It's not a glorious story, more a grand muddle. The rising was poorly organised and coordinated without the necessary troops and equipment from France. In fact without even King James to lead it. He turned up with only two men after the battle.
Reid also documents the simultanous English uprising, with Scottish support, that ended in the Battle of Preston. This was an even more chaotic affair.
This is a proper military history with a detailed discussion of the troops on both sides. Hard evidence is limited, but he has pieced together what is known about each regiment that fought in the campaign. The loyalists were a mix of regular and militia troops, while the Jacobites had lowland troops and highlanders. The battle included a good example of the feared highland charge.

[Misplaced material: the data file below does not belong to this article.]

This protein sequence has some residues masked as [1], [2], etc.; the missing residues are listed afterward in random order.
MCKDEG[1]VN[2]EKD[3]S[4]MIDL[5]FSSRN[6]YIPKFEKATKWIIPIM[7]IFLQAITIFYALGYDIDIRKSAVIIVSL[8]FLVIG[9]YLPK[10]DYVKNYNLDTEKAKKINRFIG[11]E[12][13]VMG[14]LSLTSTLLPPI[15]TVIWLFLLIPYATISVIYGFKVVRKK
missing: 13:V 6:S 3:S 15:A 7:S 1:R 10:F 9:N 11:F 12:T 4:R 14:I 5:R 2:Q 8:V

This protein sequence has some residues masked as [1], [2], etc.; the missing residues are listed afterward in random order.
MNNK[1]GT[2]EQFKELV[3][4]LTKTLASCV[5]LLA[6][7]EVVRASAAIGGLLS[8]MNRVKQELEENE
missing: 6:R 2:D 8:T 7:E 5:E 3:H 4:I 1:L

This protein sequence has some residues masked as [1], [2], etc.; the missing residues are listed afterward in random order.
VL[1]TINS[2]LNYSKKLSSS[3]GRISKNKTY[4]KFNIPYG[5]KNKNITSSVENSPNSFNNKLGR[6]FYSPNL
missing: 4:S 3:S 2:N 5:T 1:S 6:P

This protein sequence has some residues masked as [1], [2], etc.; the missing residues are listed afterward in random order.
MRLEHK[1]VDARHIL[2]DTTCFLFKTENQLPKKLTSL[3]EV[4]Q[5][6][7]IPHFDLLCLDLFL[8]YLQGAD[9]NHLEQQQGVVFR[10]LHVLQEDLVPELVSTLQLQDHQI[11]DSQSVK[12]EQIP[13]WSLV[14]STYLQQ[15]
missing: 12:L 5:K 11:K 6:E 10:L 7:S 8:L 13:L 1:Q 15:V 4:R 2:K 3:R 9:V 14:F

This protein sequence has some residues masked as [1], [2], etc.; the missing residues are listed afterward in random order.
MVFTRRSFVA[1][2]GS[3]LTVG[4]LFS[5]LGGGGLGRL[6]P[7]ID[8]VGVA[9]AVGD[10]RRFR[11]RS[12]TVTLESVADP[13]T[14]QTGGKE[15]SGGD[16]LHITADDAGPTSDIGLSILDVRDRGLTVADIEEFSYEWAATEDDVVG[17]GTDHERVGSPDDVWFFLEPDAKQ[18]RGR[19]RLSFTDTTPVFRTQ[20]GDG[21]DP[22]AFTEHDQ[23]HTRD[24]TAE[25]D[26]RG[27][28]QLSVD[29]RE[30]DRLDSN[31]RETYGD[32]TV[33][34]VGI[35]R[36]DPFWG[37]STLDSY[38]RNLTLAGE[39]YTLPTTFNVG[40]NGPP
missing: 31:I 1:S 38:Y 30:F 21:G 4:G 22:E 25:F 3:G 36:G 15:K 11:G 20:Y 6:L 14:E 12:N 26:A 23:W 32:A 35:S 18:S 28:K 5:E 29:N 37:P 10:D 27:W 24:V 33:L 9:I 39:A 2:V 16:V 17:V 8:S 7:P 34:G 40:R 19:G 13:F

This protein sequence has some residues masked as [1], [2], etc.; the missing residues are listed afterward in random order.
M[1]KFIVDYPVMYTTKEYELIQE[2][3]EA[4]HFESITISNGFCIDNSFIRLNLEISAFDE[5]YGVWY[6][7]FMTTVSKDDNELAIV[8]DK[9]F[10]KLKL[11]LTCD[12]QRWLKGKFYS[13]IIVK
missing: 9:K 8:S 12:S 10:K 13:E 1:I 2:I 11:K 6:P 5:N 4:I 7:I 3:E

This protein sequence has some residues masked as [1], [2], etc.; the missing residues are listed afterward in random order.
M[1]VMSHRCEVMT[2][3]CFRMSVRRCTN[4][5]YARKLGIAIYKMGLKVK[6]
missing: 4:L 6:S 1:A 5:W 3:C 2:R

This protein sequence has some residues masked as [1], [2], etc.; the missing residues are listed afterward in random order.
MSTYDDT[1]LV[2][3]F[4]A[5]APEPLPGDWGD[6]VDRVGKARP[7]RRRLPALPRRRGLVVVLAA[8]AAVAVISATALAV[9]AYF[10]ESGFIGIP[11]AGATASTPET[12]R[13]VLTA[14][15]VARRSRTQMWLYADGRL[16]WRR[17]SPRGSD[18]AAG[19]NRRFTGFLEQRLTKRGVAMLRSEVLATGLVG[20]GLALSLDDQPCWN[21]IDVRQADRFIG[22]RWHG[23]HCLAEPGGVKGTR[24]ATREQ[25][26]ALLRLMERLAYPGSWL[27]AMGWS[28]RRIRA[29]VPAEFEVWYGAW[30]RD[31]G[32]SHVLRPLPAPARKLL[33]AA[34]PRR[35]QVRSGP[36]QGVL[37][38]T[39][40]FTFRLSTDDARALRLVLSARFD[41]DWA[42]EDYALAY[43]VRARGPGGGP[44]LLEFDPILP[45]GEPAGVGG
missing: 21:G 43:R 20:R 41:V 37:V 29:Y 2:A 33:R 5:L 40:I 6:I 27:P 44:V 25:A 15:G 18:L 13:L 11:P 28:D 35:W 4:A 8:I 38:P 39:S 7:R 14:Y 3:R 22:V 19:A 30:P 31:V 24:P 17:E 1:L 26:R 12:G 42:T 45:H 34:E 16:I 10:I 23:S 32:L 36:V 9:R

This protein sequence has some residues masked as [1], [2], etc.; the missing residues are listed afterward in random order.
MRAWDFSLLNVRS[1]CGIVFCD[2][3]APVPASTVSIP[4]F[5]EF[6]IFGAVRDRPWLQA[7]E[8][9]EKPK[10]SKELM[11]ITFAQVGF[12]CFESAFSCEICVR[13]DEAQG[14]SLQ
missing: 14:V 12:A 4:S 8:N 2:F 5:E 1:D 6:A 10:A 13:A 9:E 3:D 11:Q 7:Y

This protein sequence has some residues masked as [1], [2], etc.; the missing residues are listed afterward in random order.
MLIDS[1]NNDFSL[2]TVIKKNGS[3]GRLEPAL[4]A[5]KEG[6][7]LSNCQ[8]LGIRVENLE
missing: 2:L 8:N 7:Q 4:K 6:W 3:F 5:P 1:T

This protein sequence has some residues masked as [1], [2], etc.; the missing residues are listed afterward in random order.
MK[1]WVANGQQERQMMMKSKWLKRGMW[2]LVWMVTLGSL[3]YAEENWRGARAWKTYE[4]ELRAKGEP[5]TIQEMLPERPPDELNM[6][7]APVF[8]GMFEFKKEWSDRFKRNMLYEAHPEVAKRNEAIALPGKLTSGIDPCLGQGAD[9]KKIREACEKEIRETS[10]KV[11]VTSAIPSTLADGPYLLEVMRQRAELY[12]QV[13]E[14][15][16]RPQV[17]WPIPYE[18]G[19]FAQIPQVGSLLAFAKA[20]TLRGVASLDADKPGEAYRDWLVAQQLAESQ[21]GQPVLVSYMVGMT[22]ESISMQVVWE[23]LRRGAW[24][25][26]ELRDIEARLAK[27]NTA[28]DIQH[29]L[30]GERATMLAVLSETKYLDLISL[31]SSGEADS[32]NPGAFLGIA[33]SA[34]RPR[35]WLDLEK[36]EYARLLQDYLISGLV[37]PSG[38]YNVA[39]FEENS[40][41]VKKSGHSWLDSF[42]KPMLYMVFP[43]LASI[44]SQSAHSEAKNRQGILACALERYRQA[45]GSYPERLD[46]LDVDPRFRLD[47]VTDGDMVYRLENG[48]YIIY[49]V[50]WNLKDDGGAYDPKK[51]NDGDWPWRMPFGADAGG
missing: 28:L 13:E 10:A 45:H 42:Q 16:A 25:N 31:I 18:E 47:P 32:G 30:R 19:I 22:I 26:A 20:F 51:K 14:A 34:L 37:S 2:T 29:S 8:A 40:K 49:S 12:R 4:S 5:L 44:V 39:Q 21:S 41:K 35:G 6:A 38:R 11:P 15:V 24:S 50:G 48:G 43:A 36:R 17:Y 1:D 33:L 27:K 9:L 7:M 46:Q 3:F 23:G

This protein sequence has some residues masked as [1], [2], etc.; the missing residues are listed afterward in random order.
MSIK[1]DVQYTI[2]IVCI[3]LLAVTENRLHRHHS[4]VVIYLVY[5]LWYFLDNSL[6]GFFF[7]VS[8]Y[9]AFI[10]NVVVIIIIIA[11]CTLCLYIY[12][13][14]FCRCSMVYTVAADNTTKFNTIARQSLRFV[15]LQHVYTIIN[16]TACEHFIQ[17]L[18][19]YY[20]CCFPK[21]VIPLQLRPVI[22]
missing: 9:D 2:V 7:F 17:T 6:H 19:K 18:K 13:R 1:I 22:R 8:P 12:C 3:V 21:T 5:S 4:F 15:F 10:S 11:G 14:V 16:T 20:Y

This is a good book for wargamers with most of what you need to game the campaign. I am pulling together a smallish skirmish force in 28mm for either side using the Donnybrook rules. Figures so far come from Reiver Castings, League of Augsburg and Front Rank.
On a side note. Today’s Scotsman newspaper carries a story that the world’s biggest ever auction of artifacts relating to the Jacobite rebellions is to be staged in Scotland this year to mark the anniversary of the 1715 uprising. Several hundred rarely seen items, many of which have direct links with Bonnie Prince Charlie, will be going under the hammer at Lyon & Turnbull in Edinburgh.